NBC's Russert: Do Republicans 'Risk Looking Like Grinches' by Opposing Minimum Wage Hike?

Filling in for host Chuck Todd on Thursday's MSNBC Daily Rundown, Luke Russert suggested liberal calls for a hike in the minimum wage had created a "tough issue for Republicans" and that by opposing the idea, the GOP would "risk looking like Grinches over the holiday season." [Listen to the audio or watch the video after the jump]

Republican pollster Kristen Soltis Anderson pushed back: "In a way, but remember, who was president last time a minimum wage increase was signed into law? It was President Bush. And the way they got their was by saying, 'You need to have some tax cuts for small businesses embedded in this law in order to get it through because there are going to be some businesses that if these cuts aren't included are gonna switch to not hiring these folks.'"

The beginning of the segment featured a sound bite of Republican Utah Congressman Jason Chaffetz arguing that demands by fast food workers to increase the minimum wage from $7.25 an hour to $15 an hour would prevent hiring of younger employees. Russert turned to Democratic consultant Angela Rye, who literally laughed off the common sense argument: "I think my initial reaction was the right one. It hardly passes the laugh test. If you have a demand for services, a demand for goods, there are always going to be a need for hires."

In response, Anderson pointed out: "...automation and technology is offering a lot of employers the opportunity to go, 'You know, it made sense to hire someone at $7.25 an hour, but at $15 an hour, I'm gonna switch to something else.' So there is a real threat that many of these low-wage jobs, at a certain price point, it's just not worth hiring a person to do them."


Here is a transcript of the December 5 exchange:

9:41AM ET

LUKE RUSSERT: I'm joined by our Thursday Gaggle. Politico's senior Washington correspondent Anna Palmer, Democratic consultant and former executive director of the congressional black caucus Angela Rye, and Republican pollster Kristen Soltis Anderson. Thank you all so much for joining me.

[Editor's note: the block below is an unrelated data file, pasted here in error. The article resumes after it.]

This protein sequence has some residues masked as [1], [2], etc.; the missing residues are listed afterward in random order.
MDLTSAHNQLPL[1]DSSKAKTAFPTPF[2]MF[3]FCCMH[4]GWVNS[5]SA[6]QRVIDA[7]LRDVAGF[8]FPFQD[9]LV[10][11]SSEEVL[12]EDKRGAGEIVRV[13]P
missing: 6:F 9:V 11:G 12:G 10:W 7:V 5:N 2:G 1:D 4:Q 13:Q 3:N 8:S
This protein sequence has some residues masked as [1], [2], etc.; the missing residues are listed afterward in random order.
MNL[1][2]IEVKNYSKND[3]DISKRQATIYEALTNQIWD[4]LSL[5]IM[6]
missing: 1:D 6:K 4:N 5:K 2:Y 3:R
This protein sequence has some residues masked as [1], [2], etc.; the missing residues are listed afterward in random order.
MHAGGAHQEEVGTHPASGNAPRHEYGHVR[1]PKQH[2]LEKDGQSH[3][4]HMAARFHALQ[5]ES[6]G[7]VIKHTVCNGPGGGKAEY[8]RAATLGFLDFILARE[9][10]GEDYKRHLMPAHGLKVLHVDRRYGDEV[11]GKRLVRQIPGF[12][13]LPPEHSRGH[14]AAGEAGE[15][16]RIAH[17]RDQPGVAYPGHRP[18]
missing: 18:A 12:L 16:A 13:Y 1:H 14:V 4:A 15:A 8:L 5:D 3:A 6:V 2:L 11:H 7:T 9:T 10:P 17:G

I want to play a clip by Jason Chaffetz, a Republican from Utah, and what he said about this issue.

REP. JASON CHAFFETZ [R-UT]: I learned how to work, I learned the value of a dollar. And every time the President decides that he wants to just raise the minimum wage, you're gonna take this whole group of youth and prevent them from getting an opportunity. Because employers are gonna look at that and say, "If it's going to cost more for labor, I'm going to hire less people."

RUSSERT: Where do you stand on that, Angela?

[RYE LAUGHS]

RUSSERT: Do you feel that this – that could in fact disenfranchise youth by sort of saying, "We're gonna hire less people because it costs more to keep them"?

ANGELA RYE: I think my initial reaction was the right one. It hardly passes the laugh test. If you have a demand for services, a demand for goods, there are always going to be a need for hires. This is not about just a minimum wage and greedy people wanting more money, this is about people being able to make a living. There are communities all throughout this country, regardless of race, regardless of age or gender, that say "Hey, I want to be able to work hard and see it pay off." And they don't see where hard work pays off. So what do you expect?

RUSSERT: Kristen, is this a tough issue for Republicans? Obviously income inequality is at the forefront of a lot of folks minds these days. And do they risk looking like Grinches over the holiday season? They come out and sort of say, "Hey, you know what? We can't do this, it'll hurt businesses." And, you know, Chaffetz has an interesting line there, saying, "It'll hurt young people's ability to work." But this is sort a thorny issue, is it not?

KRISTEN SOLTIS ANDERSON: In a way, but remember, who was president last time a minimum wage increase was signed into law? It was President Bush. And the way they got their was by saying, "You need to have some tax cuts for small businesses embedded in this law in order to get it through because there are going to be some businesses that if these cuts aren't included are gonna switch to not hiring these folks."

I mean, when you walk into the grocery store or a CVS nowadays, you can go to the self check-out line. If walk into a Sheets gas station you can go to a computer and enter what your order is. I mean, automation and technology is offering a lot of employers the opportunity to go, "You know, it made sense to hire someone at $7.25 an hour, but at $15 an hour, I'm gonna switch to something else." So there is a real threat that many of these low-wage jobs, at a certain price point, it's just not worth hiring a person to do them.

(...)

Kyle Drennen
Kyle Drennen
Kyle Drennen is a News Analyst for MRC